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In the current project I'm working the initial developer had used ASP.NET Membership to handle the user login validation. As such the LastLoginDate and the LastActivityDate in the aspnet_Membership table are save in UTC format.

Is there anyway to save it in the local time format? Or does anyone know which stored procedure could be modified to compensate for the time difference (by using the DATEADD() method)?

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2 Answers 2

I would caution against changing the data from UTC to local time.

SqlMembershipProvider returns MembershipUser.LastLoginDate and other similar properties in local time: i.e. it converts the database value from UTC to local.

So if you're accessing this data via the Membership API, you don't need to do this.

If you're accessing the data in the database directly, and you really, really want SQL Server to return it in local time, why not just convert it when you're reading from the database.

For example, you could create a VIEW on the aspnet_Membership table something like:

    LastLoginDate + GETDATE() - GETUTCDATE() AS LastLoginDateLocal
FROM aspnet_Membership

Note that by doing the conversion in SQL Server, you'll be getting the local time of the SQL Server, which may not be the same as the local time on the machine hosting your application.


From comments:

I want to know why @Leo approach didn't work.

@Leo suggested modifying the aspnet_Membership_UpdateUserInfo SP; you need to modify all SPs that update the columns you're interested in. For example, LastLoginDate is also updated by aspnet_Membership_UpdateUser.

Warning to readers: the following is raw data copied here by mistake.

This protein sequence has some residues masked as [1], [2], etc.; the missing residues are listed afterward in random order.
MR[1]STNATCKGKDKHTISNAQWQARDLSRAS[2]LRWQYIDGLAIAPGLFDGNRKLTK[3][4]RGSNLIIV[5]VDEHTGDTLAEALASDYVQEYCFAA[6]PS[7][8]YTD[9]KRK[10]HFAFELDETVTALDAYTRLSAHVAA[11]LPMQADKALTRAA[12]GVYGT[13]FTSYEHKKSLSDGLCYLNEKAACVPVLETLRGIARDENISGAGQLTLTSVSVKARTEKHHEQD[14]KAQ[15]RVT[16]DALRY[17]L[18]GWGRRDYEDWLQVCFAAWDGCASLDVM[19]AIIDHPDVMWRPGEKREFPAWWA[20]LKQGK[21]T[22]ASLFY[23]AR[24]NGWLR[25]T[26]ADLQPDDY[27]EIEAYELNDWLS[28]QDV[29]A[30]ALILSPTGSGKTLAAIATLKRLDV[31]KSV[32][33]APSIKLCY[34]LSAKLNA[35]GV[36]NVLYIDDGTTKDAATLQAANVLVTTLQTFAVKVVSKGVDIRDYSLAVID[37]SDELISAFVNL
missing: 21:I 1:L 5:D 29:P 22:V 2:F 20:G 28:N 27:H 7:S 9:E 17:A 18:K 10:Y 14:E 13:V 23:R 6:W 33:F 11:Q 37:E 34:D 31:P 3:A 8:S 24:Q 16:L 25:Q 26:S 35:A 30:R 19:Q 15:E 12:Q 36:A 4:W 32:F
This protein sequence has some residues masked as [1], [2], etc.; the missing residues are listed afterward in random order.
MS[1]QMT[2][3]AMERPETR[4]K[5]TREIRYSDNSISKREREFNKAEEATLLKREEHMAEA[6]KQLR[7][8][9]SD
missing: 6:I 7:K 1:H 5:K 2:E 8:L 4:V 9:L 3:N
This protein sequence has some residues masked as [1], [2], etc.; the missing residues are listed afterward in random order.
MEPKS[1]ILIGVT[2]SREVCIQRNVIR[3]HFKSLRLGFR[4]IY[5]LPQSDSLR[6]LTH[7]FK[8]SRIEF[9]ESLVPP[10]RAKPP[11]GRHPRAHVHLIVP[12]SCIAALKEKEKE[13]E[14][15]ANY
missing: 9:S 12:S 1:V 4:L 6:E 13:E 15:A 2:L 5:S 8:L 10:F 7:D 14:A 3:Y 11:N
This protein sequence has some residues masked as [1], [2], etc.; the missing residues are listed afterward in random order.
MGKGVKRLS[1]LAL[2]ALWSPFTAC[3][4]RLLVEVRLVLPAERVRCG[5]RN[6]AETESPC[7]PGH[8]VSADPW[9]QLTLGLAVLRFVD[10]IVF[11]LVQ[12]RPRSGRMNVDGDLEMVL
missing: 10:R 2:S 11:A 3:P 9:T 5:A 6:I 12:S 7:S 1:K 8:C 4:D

Also, if you follow this approach, the time returned in MembershipUser.LastLoginDate property will be incorrect, since the SqlMembershipProvider code assumes the database value is in UTC. To correct this problem, you would need to modify all the Membership SPs that SELECT this column, to convert back to UTC. E.g. aspnet_Membership_GetAllUsers, aspnet_Membership_FindUsersByEmail, aspnet_Membership_FindUsersByName, ...

Note also that converting between UTC and local in SQL Server as above will sometimes give incorrect values (+/- 1h) due to DST (e.g. the difference GETDATE() - GETUTCDATE() is calculated during a period when DST is in operation, but the user last logged in before DST started).

Another reason why it's better to leave the database value in UTC, and do any conversion in your application.

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Thanks @Joe this is an interesting approach. Since I already know what the time difference is going to be I simply called the LastLoginDate column as DATEADD(hour, 5, DATEADD(minute, 30, dbo.aspnet_Membership.LastLoginDate)) AS LastLoginDate and I got the adjusted time via the view. I wouldn't be marking your answer as the accepted answer just yet though; I want to know why @Leo approach didn't work. –  Rusty Wizard Oct 11 '12 at 5:58
@RustyWizard, see update. –  Joe Oct 11 '12 at 7:05
I reflected the change in the following SPs: aspnet_Membership_CreateUser, aspnet_Membership_ResetPassword, aspnet_Membership_SetPassword, aspnet_Membership_UpdateUserInfo, aspnet_Membership_UpdateUser but it still didn't work. The reason I'm trying to do it at a database level is because these values won't be retrieve via the application. Users (db admins) will have to look at the DB itself to get the values so having it in UTC might cause a bit of confusion. –  Rusty Wizard Oct 11 '12 at 11:16

aspnet_Membership_UpdateUserInfo is the Sp which update the LastLoginDate. You can modify this SP and cast the data format according to your requirement.

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So I added the following to the stored procedure: DECLARE @AdjustedLastLoginDate datetime SET @AdjustedLastLoginDate = (SELECT DATEADD(hour, 5, @LastLoginDate)) SET @AdjustedLastLoginDate = (SELECT DATEADD(minute, 30, @AdjustedLastLoginDate)) and called the variable in the existing UPDATE method for the aspnet_membership table in the SP but the time is still save in UTC –  Rusty Wizard Oct 11 '12 at 5:41

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